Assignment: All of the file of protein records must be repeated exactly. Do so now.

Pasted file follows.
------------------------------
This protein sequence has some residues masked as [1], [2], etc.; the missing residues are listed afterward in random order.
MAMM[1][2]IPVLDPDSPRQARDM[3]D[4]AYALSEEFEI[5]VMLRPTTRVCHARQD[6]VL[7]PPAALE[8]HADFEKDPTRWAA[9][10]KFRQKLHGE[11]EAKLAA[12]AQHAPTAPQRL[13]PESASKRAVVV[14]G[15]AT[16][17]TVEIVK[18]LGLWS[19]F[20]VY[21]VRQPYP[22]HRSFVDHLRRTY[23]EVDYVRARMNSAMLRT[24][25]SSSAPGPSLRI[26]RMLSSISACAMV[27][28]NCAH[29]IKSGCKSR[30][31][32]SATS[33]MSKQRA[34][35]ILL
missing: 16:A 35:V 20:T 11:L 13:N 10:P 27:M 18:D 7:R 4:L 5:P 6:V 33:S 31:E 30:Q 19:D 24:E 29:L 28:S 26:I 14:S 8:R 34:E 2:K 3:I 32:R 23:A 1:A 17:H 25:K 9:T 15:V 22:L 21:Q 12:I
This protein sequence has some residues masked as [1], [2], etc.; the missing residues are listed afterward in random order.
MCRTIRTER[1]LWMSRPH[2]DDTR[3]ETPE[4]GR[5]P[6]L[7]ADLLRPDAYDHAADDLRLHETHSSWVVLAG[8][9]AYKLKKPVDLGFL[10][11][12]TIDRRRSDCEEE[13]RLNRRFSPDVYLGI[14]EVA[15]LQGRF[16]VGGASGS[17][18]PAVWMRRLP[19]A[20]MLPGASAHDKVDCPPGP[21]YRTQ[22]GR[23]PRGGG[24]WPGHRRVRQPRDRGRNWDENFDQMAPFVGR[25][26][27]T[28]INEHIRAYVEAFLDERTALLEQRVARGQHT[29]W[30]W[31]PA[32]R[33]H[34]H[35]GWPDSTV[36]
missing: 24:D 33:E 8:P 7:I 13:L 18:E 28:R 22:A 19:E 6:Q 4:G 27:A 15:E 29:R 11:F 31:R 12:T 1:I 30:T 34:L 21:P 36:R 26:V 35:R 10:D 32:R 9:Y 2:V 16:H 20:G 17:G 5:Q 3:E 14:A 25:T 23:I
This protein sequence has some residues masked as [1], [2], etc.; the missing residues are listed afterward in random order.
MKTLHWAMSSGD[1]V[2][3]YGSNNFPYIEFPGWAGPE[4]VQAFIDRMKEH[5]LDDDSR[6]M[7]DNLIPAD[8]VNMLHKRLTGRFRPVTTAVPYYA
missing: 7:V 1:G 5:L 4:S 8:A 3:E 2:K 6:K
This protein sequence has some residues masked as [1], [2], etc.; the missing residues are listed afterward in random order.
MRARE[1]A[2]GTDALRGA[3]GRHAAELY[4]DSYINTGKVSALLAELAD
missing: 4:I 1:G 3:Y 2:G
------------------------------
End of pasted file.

This protein sequence has some residues masked as [1], [2], etc.; the missing residues are listed afterward in random order.
MAMM[1][2]IPVLDPDSPRQARDM[3]D[4]AYALSEEFEI[5]VMLRPTTRVCHARQD[6]VL[7]PPAALE[8]HADFEKDPTRWAA[9][10]KFRQKLHGE[11]EAKLAA[12]AQHAPTAPQRL[13]PESASKRAVVV[14]G[15]AT[16][17]TVEIVK[18]LGLWS[19]F[20]VY[21]VRQPYP[22]HRSFVDHLRRTY[23]EVDYVRARMNSAMLRT[24][25]SSSAPGPSLRI[26]RMLSSISACAMV[27][28]NCAH[29]IKSGCKSR[30][31][32]SATS[33]MSKQRA[34][35]ILL
missing: 16:A 35:V 20:T 11:L 13:N 10:P 27:M 18:D 7:R 4:L 5:P 6:V 33:S 31:E 30:Q 19:D 24:E 29:L 28:S 26:I 14:S 8:R 34:E 2:K 3:I 32:R 23:A 1:A 17:H 25:K 9:T 15:V 22:L 21:Q 12:I
This protein sequence has some residues masked as [1], [2], etc.; the missing residues are listed afterward in random order.
MCRTIRTER[1]LWMSRPH[2]DDTR[3]ETPE[4]GR[5]P[6]L[7]ADLLRPDAYDHAADDLRLHETHSSWVVLAG[8][9]AYKLKKPVDLGFL[10][11][12]TIDRRRSDCEEE[13]RLNRRFSPDVYLGI[14]EVA[15]LQGRF[16]VGGASGS[17][18]PAVWMRRLP[19]A[20]MLPGASAHDKVDCPPGP[21]YRTQ[22]GR[23]PRGGG[24]WPGHRRVRQPRDRGRNWDENFDQMAPFVGR[25][26][27]T[28]INEHIRAYVEAFLDERTALLEQRVARGQHT[29]W[30]W[31]PA[32]R[33]H[34]H[35]GWPDSTV[36]
missing: 24:D 33:E 8:P 7:I 13:L 18:E 28:R 22:A 19:E 6:Q 4:G 27:A 15:E 29:R 11:F 31:R 12:T 1:I 30:T 34:L 21:P 36:R 26:V 35:R 10:D 32:R 9:Y 2:V 16:H 20:G 17:G 5:Q 3:E 14:A 25:T 23:I
This protein sequence has some residues masked as [1], [2], etc.; the missing residues are listed afterward in random order.
MKTLHWAMSSGD[1]V[2][3]YGSNNFPYIEFPGWAGPE[4]VQAFIDRMKEH[5]LDDDSR[6]M[7]DNLIPAD[8]VNMLHKRLTGRFRPVTTAVPYYA
missing: 7:V 1:G 5:L 4:S 8:A 3:E 2:K 6:K
This protein sequence has some residues masked as [1], [2], etc.; the missing residues are listed afterward in random order.
MRARE[1]A[2]GTDALRGA[3]GRHAAELY[4]DSYINTGKVSALLAELAD
missing: 4:I 1:G 3:Y 2:G